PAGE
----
Ovar'coming Together
Indiana's Nonprofit Resource & Education Organization for OVARIAN CANCER

    Our Mission

   *Create Awareness

   *Support Survivors,    
    Caregivers & Families

   *Fund Research
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  855-855-OVAR
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Ovar'coming Together, Inc. 
2625 N. Meridian Street, Suite #108, Indianapolis, IN  46208
Toll Free: 855-855-OVAR  |  Ph: 317-925-6643  |  Fax: 317-925-6673
Federal Tax ID#: 32-0009759      Privacy Policy       
Copyright © 2017 Ovar'coming Together, Inc.  All rights reserved.
Every woman is at a small risk for developing ovarian cancer. If a woman has one or more risk factors, she will not necessarily develop ovarian cancer, however her risk may be higher than the average woman's.

These factors may increase your risk for ovarian cancer:

  1. Increasing Age -- Ovarian cancer can strike at any age, but risk increases after
      age 50.

  2. Infertility, or having multiple exposures to fertility drugs

  3. Having a long ovulation history (i.e., uninterrupted menstrual cycles) resulting from
      menstruating at an early age (before 12); not giving birth to children; having a first
      child after age 30; or having never taken oral contraceptives.  

  4. Being of Ashkenazi Jewish heritage

  5. Having a personal history of breast, endometrial or colon cancer

  6. Genetics: 
      Having 2 or more close relatives with ovarian cancer
      Having a family history of ovarian, breast or colon cancer

About 10 to 15 percent of women diagnosed with ovarian cancer have a hereditary tendency to develop the disease. The most significant risk factor for ovarian cancer is an inherited genetic mutation in one of two genes: breast cancer gene 1 (BRCA1) or breast cancer gene 2 (BRCA2). These genes are responsible for about 5 to 10 percent of all ovarian cancers.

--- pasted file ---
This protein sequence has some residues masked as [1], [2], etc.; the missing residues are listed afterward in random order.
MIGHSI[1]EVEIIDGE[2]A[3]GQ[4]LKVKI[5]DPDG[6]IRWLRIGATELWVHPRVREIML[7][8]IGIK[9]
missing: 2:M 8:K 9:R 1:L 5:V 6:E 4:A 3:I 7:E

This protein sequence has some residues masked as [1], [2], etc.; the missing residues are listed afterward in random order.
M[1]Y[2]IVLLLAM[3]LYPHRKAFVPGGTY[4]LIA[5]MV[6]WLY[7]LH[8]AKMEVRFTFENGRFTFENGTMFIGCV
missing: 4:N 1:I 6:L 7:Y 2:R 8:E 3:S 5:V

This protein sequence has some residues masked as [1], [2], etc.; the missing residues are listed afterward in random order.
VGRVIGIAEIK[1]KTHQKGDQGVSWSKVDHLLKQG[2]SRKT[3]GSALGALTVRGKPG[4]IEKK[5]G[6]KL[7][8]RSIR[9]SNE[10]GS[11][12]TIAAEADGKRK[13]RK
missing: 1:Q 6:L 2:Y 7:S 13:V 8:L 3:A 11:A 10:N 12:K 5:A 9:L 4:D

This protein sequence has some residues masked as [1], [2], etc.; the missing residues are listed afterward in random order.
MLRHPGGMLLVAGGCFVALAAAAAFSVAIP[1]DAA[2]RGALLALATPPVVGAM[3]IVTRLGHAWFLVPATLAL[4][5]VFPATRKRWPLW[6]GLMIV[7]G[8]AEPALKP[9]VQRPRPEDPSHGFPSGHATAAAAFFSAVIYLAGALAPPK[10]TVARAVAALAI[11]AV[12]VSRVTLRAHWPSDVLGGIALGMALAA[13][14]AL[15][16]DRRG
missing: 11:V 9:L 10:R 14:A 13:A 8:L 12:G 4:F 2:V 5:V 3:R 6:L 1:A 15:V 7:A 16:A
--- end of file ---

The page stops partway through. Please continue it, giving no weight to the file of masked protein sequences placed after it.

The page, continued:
Eastern European women and women of Ashkenazi Jewish descent are at a higher risk of carrying BRCA1 and BRCA2 mutations. Since these genes are linked to both breast and ovarian cancer, women who have had breast cancer have an increased risk of ovarian cancer.

Women who have one first-degree relative with ovarian cancer but no known genetic mutation still have an increased risk of developing ovarian cancer. The lifetime risk of a woman who has a first degree relative with ovarian cancer is five percent (the average woman’s lifetime risk is 1.4 percent).

Two excellent resources to learn more about hereditary cancer and genetic testing are the National Cancer Institute and FORCE (Facing Our Risk of Cancer Empowered).

Risk Factors for Ovarian Cancer
Watch a mini-documentary about the gene mutation and the benefits of knowing your family history.

Ovarian Cancer